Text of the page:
Visit the lavish home of Bahamian entrepreneur Havard Cooper, who went from penniless to self-proclaimed prince of Grand Bahama by bringing fast food franchises to the island. Cooper built the now famous Cooper's Castle in the 1980s, its blue-and-white exterior like something from a children’s book, and today it dominates the southern skyline, perched atop the island’s highest point. The castle sits on 46 acres and the grounds include an orange grove and a mausoleum where Cooper’s wife is interred.More
Freeport Cruise Port

Freeport Cruise Port

Grand Bahama Island’s Freeport Cruise Port at Lucayan Harbour is a popular and convenient jumping-off point for cruisers to experience the Bahamas’ famous white-sand beaches and water sports. In contrast with the other Bahamian cruise port in the capital city of Nassau on New Providence Island, this laid-back launch pad for Caribbean fun is less about the bustle and more about the beach break.More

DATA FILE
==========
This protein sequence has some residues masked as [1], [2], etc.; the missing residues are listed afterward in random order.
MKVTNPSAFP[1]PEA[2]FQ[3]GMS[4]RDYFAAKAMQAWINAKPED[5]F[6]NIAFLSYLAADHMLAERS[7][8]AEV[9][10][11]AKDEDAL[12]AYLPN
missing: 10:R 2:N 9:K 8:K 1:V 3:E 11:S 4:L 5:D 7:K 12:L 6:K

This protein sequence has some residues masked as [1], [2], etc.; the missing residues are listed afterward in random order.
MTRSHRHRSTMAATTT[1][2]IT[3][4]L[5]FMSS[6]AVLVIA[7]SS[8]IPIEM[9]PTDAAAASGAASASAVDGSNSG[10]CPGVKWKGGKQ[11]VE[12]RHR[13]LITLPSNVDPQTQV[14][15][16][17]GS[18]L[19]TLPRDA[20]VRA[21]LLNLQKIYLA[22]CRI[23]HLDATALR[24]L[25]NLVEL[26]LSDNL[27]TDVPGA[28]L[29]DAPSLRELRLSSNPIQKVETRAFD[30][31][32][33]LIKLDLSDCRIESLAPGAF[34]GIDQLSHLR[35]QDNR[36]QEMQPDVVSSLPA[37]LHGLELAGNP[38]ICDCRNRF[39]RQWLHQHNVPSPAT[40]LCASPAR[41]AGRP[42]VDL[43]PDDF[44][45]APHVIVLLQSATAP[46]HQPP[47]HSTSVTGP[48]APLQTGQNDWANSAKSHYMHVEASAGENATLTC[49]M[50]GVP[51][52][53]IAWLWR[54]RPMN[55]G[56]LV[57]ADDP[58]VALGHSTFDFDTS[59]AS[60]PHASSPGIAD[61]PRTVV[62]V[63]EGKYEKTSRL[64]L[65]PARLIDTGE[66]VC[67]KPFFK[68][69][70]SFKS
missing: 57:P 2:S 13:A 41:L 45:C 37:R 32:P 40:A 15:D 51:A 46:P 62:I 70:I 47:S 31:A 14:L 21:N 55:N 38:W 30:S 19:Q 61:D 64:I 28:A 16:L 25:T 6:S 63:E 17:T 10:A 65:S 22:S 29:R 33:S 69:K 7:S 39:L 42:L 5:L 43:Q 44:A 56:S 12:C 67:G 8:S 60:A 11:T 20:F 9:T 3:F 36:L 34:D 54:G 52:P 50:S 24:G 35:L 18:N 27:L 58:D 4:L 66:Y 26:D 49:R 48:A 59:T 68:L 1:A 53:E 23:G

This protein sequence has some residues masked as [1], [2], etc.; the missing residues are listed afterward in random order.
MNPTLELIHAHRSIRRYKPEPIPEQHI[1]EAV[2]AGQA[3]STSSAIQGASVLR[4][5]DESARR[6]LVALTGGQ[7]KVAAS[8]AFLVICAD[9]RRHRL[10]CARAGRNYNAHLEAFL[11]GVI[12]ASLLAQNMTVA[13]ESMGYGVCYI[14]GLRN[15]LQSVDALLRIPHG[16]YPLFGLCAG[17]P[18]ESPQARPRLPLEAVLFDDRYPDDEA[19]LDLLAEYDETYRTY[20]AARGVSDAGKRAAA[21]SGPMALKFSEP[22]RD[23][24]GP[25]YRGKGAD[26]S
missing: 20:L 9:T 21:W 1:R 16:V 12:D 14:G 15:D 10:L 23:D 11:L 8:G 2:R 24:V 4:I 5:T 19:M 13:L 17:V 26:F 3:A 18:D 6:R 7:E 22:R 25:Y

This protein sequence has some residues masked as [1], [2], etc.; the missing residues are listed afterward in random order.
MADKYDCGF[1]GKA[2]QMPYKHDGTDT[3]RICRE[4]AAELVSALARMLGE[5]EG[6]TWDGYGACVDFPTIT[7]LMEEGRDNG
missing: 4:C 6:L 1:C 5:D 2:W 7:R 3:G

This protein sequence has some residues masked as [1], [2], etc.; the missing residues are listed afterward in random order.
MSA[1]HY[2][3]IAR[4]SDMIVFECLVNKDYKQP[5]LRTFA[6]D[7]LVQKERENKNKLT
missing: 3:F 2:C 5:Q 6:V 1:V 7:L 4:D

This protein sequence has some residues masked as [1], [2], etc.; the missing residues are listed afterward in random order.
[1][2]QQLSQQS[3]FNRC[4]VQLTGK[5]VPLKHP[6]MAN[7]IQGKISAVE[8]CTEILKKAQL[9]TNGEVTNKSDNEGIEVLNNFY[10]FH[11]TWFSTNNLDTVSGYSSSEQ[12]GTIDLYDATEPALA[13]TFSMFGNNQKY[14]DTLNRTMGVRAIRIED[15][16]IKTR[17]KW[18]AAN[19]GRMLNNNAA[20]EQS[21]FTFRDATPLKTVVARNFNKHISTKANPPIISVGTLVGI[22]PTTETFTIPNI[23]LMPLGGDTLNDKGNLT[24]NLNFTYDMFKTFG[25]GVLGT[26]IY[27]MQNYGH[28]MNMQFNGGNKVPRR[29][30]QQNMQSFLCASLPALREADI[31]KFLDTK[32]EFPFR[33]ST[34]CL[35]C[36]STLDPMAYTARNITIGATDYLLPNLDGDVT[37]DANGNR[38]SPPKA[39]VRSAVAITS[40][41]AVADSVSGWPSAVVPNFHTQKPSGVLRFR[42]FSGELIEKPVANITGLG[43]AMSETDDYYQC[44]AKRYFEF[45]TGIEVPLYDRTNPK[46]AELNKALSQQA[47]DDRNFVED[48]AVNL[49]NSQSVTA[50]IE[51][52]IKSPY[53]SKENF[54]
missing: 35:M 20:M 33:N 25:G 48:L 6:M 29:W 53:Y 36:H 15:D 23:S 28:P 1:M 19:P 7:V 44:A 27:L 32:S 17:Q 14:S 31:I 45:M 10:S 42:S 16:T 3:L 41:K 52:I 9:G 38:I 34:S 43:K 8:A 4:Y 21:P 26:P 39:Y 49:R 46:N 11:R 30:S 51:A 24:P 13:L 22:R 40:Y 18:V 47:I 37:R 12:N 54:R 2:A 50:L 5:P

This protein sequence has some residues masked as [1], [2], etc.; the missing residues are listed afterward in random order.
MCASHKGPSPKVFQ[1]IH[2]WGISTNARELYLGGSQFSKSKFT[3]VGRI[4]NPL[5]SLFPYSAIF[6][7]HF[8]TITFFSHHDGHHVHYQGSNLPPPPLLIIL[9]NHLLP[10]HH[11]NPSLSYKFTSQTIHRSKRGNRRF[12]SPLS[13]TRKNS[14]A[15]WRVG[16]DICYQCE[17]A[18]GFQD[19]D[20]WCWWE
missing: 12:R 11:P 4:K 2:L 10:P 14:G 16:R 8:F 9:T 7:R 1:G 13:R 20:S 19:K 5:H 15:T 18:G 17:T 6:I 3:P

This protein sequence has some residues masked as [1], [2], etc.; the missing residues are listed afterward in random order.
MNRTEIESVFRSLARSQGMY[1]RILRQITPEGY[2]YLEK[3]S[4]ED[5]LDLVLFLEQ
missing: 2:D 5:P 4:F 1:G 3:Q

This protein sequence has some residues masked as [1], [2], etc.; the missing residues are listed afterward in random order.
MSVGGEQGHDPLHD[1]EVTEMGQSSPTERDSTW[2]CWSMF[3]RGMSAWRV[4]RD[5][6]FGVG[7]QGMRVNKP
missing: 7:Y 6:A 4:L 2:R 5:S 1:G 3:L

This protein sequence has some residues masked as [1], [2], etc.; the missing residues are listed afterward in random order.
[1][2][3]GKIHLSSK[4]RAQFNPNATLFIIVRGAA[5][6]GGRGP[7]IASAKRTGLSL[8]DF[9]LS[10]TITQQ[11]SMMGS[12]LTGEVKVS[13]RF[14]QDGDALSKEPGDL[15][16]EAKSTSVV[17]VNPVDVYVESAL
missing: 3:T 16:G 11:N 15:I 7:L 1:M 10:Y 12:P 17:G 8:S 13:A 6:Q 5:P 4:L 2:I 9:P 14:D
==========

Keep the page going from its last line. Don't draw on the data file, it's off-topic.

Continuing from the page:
Port Lucaya Marina

Port Lucaya Marina

Lucaya Harbor serves as the official point of entry for Grand Bahama Island. This modern coastal suburb of Freeport appeals with its walkable collection of shops and restaurants, many centered on the open-air Port Lucaya Marketplace with its bandstand in Count Basie Square for live music.More
Freeport Perfume Factory

Freeport Perfume Factory

Find a unique tropical scent or blend your own at Freeport's Perfume Factory. Located in a replica of a Bahamian mansion, the Perfume Factory offer a free, short tour that shows how they blend and bottle their fragrances, and then offers guests the chance to try their hands at perfume making. They offer myriad professionally blended fragrances for sale with tropical themed names like Bahama Mama and Conch Salad, as well as a variety of other products like body lotions and aftershaves.More
Rand Nature Centre

Rand Nature Centre

The Rand Nature Center sits on 100 acres (40 hectares of beautifully preserved land—home to hundreds of bird species, including a large number of wintering northern songbirds. In addition to the plentiful birds, the center has an extensive network of trails winding past pine barrens, coppices, wildlife ponds, and a native plant arboretum.More